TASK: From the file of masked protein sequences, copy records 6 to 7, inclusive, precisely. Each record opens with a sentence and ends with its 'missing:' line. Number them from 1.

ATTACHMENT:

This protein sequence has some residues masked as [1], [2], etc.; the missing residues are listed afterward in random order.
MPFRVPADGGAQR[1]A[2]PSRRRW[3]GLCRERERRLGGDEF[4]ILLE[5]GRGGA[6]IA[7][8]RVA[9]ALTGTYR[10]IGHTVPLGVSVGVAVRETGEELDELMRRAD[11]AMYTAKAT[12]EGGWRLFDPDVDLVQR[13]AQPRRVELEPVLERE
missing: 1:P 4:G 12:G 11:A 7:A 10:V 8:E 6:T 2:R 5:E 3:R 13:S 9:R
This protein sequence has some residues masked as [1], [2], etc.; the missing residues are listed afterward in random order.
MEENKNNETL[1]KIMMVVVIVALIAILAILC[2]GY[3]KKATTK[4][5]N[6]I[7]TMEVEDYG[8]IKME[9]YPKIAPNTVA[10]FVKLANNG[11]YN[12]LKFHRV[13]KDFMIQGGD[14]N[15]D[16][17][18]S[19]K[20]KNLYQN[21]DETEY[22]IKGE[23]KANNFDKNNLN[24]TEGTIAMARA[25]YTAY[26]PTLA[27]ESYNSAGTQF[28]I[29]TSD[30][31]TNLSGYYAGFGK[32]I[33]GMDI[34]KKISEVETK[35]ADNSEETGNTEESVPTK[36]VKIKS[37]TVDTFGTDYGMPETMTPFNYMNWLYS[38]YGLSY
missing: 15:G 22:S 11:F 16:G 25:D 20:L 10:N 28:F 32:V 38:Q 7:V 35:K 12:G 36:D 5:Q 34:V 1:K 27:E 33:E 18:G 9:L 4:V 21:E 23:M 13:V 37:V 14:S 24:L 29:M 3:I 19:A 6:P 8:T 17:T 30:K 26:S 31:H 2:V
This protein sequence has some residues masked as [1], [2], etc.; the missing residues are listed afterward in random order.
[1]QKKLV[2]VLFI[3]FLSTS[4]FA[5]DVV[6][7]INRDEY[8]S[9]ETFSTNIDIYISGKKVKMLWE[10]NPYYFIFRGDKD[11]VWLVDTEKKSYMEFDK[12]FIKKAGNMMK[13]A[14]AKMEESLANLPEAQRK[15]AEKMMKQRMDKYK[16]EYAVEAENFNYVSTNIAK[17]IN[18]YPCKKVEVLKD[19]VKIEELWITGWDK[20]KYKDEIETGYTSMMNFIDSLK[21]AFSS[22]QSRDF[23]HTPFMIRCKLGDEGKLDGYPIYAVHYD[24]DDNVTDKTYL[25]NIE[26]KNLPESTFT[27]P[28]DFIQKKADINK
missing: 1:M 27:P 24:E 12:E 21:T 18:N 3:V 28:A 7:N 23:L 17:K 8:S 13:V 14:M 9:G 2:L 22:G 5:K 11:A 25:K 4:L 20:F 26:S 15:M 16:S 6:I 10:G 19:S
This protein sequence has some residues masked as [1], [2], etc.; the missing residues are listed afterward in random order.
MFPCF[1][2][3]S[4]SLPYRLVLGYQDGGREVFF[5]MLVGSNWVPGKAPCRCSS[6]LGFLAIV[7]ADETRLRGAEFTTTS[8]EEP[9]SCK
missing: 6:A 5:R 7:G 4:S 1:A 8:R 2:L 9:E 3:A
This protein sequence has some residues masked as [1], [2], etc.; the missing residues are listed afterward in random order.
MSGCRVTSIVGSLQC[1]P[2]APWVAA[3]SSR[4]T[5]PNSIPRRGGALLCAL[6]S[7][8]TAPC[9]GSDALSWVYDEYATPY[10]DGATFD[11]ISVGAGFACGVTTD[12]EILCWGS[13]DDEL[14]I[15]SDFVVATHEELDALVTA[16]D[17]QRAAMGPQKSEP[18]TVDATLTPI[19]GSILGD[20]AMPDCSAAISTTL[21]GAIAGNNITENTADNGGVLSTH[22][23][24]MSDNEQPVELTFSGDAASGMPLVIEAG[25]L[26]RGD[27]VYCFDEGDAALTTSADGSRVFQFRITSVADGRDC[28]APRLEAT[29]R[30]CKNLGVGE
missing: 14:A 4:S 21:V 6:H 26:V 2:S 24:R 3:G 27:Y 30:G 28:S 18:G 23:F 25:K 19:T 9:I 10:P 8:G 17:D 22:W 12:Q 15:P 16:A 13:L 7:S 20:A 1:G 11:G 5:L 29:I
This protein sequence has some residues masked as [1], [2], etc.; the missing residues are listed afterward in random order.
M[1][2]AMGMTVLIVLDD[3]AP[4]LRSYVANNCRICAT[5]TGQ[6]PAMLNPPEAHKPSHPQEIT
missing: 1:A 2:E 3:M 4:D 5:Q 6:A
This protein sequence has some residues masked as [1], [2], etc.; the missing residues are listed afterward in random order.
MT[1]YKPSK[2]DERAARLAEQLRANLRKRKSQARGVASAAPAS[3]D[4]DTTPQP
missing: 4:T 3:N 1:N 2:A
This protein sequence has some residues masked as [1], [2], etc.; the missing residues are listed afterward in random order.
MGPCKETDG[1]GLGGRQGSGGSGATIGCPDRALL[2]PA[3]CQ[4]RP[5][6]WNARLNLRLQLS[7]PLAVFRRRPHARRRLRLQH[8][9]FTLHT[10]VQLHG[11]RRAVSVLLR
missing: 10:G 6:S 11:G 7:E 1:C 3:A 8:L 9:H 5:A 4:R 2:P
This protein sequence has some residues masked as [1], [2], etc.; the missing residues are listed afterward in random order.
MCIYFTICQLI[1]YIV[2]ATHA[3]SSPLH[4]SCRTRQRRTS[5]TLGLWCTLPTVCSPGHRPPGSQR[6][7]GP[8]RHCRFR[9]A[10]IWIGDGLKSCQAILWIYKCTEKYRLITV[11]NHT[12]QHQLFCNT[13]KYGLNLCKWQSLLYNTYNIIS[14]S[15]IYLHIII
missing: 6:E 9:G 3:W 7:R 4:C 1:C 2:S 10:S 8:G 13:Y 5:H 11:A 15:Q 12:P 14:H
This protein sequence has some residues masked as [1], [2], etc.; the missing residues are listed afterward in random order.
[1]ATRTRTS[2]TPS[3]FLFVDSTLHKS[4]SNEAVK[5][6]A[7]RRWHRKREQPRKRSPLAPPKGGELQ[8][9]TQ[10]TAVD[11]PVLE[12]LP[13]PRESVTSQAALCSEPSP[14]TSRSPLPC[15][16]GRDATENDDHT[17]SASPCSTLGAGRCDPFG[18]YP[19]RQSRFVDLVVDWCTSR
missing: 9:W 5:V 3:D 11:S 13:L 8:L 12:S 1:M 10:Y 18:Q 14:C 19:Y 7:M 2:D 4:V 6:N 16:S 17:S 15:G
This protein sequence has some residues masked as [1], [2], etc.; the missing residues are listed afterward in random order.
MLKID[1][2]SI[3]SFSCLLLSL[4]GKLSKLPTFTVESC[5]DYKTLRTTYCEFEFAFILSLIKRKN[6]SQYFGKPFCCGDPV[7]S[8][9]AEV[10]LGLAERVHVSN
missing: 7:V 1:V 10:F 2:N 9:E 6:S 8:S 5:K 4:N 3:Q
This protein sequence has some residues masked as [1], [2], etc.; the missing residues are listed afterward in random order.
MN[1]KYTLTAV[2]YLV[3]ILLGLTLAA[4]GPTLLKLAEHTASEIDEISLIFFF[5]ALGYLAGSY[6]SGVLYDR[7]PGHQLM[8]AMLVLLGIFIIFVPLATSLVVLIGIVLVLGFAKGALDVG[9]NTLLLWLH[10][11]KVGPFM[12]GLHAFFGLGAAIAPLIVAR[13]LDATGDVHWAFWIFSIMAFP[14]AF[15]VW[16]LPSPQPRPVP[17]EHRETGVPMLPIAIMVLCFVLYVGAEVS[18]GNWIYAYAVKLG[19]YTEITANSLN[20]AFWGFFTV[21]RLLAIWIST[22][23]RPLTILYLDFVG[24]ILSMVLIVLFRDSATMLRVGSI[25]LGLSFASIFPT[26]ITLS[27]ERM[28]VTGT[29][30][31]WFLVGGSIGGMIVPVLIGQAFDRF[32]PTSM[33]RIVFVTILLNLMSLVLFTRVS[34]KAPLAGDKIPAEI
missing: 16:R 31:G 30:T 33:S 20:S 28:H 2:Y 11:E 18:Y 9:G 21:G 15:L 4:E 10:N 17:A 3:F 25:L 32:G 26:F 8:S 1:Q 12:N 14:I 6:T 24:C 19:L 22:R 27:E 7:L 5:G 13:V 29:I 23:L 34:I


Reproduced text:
This protein sequence has some residues masked as [1], [2], etc.; the missing residues are listed afterward in random order.
M[1][2]AMGMTVLIVLDD[3]AP[4]LRSYVANNCRICAT[5]TGQ[6]PAMLNPPEAHKPSHPQEIT
missing: 1:A 2:E 3:M 4:D 5:Q 6:A
This protein sequence has some residues masked as [1], [2], etc.; the missing residues are listed afterward in random order.
MT[1]YKPSK[2]DERAARLAEQLRANLRKRKSQARGVASAAPAS[3]D[4]DTTPQP
missing: 4:T 3:N 1:N 2:A